A few weeks ago, as our North America team came together in New York City for our first face-to-face meeting since the start of the pandemic, we decided to embark on a lunchtime challenge. Could we find something to eat using a quick-commerce app? And how long would it really take for our lunch to be delivered?
We wanted to immerse ourselves in quick commerce because it’s one of the hottest areas in grocery right now and an increasingly important topic for our CPG clients. Global investors poured nearly $20 billion into food and meal delivery services in 2021, with a large chunk going to operators promising super-fast delivery times. The WSJ estimates that investors have put at least $7 billion into q-commerce startups in recent years.
As a result, grocery delivery within 15 to 20 minutes is fast becoming commonplace in major cities around the globe. In some particularly competitive markets, such as London, several operators now offer 10-minute delivery. And the speeds really have to be experienced to be believed.
For our NYC lunchtime challenge, we ordered groceries from Getir, the Turkish startup that operates in Chicago, Boston, and New York, and 7NOW, the rapid delivery app from 7-Eleven. The results blew us away. The apps are smartly designed, the shopping experience is intuitive and simple, and we had food in our hands literally 15 minutes after placing the order.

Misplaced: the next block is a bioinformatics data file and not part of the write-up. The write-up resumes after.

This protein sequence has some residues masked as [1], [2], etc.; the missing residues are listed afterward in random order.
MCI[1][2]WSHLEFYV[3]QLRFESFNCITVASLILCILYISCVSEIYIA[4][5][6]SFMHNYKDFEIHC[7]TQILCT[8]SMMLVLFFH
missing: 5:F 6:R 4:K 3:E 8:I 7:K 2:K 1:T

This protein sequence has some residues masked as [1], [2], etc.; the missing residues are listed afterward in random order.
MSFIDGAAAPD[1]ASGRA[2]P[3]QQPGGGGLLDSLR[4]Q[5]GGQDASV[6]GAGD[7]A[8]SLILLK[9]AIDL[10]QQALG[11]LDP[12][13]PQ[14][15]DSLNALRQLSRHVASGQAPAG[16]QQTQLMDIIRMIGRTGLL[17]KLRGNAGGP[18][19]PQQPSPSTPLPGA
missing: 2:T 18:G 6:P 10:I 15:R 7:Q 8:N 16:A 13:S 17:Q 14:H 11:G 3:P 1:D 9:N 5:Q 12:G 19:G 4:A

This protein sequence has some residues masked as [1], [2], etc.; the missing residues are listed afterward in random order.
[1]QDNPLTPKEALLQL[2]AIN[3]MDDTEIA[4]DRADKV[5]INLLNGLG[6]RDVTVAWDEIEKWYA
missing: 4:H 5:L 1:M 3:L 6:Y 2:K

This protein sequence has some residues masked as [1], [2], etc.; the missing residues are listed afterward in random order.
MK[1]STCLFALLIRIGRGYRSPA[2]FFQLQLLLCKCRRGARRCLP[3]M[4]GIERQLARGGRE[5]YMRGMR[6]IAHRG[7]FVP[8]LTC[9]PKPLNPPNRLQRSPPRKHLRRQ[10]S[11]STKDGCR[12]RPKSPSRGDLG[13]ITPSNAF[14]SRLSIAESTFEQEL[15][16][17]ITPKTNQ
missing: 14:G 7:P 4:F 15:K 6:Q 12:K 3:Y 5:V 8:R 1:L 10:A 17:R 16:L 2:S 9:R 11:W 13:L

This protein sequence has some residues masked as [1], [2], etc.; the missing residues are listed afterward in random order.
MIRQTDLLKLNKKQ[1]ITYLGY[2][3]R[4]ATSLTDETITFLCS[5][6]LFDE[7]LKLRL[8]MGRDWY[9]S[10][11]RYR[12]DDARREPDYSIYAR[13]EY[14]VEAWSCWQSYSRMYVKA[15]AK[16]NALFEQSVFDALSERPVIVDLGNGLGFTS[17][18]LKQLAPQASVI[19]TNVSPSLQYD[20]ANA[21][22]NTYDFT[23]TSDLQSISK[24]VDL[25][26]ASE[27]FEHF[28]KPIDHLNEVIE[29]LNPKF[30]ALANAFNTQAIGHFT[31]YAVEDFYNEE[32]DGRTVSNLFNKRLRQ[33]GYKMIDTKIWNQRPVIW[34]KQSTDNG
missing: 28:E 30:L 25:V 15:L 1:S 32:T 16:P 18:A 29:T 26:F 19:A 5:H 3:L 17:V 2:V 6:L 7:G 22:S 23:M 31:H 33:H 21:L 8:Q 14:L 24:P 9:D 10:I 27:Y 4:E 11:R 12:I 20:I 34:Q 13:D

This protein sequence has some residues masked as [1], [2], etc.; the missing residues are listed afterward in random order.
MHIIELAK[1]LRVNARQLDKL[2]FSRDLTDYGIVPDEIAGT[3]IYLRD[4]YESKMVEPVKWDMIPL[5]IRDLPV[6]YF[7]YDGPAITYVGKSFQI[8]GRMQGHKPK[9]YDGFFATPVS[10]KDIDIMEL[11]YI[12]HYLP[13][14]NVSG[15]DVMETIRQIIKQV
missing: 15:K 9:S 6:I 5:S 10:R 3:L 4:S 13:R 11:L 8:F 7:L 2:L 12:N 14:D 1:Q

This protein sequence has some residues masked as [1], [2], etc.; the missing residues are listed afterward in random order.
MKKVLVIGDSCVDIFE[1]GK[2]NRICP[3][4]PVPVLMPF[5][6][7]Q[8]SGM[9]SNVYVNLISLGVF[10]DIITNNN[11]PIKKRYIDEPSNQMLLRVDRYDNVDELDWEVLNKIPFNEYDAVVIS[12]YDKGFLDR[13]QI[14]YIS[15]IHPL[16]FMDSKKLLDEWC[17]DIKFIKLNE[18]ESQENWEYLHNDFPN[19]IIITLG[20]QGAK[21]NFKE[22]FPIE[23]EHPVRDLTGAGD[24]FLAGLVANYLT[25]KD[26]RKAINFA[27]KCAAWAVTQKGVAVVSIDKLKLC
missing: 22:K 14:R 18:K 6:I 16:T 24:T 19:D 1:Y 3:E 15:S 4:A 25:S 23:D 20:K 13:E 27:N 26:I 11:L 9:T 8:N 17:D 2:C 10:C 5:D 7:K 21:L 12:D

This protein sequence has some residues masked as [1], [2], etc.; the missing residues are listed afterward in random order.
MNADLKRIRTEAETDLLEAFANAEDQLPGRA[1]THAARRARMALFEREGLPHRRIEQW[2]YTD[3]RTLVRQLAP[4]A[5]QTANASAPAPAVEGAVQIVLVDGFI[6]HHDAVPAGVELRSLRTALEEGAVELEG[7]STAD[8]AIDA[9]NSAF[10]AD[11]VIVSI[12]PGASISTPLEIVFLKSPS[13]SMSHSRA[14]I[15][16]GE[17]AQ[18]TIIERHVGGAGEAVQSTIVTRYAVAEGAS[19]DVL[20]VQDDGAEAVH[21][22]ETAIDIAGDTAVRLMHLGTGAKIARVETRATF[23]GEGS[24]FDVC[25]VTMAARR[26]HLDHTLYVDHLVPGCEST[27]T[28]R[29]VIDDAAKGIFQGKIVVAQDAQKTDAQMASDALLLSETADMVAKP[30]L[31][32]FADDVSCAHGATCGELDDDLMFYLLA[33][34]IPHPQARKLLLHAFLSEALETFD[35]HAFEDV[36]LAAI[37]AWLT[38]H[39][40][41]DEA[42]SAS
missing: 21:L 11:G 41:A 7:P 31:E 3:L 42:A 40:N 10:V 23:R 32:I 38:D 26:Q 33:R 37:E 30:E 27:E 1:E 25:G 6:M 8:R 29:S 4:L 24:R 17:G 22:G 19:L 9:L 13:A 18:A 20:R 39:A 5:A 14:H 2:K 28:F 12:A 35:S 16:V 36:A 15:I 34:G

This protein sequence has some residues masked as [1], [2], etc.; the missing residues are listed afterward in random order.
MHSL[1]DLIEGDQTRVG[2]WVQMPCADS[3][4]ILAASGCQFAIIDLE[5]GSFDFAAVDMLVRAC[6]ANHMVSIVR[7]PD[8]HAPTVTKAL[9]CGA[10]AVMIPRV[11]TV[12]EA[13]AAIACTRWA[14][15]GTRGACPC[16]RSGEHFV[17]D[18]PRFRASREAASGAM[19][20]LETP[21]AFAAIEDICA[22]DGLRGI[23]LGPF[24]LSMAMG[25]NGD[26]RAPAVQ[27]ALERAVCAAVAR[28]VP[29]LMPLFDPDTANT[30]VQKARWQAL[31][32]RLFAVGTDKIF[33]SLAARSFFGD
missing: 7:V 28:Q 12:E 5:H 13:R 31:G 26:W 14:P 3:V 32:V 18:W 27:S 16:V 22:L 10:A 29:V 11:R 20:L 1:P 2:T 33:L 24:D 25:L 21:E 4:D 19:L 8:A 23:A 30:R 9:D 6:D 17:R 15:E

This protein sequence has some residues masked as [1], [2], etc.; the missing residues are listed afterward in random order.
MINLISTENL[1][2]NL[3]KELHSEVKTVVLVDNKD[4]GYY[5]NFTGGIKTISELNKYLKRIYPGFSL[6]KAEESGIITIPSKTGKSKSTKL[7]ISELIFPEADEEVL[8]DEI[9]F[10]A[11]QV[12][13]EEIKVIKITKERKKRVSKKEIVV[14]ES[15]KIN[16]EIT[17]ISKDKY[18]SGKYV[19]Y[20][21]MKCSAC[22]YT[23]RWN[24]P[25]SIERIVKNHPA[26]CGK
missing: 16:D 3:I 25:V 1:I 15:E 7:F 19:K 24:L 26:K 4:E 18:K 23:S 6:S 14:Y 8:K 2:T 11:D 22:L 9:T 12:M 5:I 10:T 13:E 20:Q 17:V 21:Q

The overall quality, too, was impressive. Our lunchtime order with Getir included grapes, which arrived fresh and in perfect condition, far exceeding our expectations of a convenience shop.
All in all, it adds up to a compelling service that is quickly reshaping shopper expectations. So, how can CPG brands ensure they’re well positioned to benefit from the q-commerce boom?
Right now, lots of CPGs are wondering who is going to be the winner in this space.
It’s a good question. The sheer number of rapid delivery startups can seem more than a little intimidating. Although Gopuff has emerged as an early leader in the US, last year raising $1 billion in fresh funding, it is far from the only show in town. As of early 2022, at least six different startups were offering q-commerce services in New York City, and new trials are being launched all the time.
No CPG wants to miss out on the next big eCommerce opportunity by being timid in the face of this disruption – but nobody wants to throw money at operators doomed to crash and burn, either. After all, there remain big questions about the business and funding models for these services, and whether they can be profitable.
Luckily, you don’t have to choose. The rational approach right now is to keep your options open, and to test and learn as much as possible. Be nimble about your pricing, promotions, and search strategy, and see what works for your brand. Take advantage of the fact that q-commerce startups tend to launch in a few major cities initially. This means the volumes, and the risk to your brand, are low.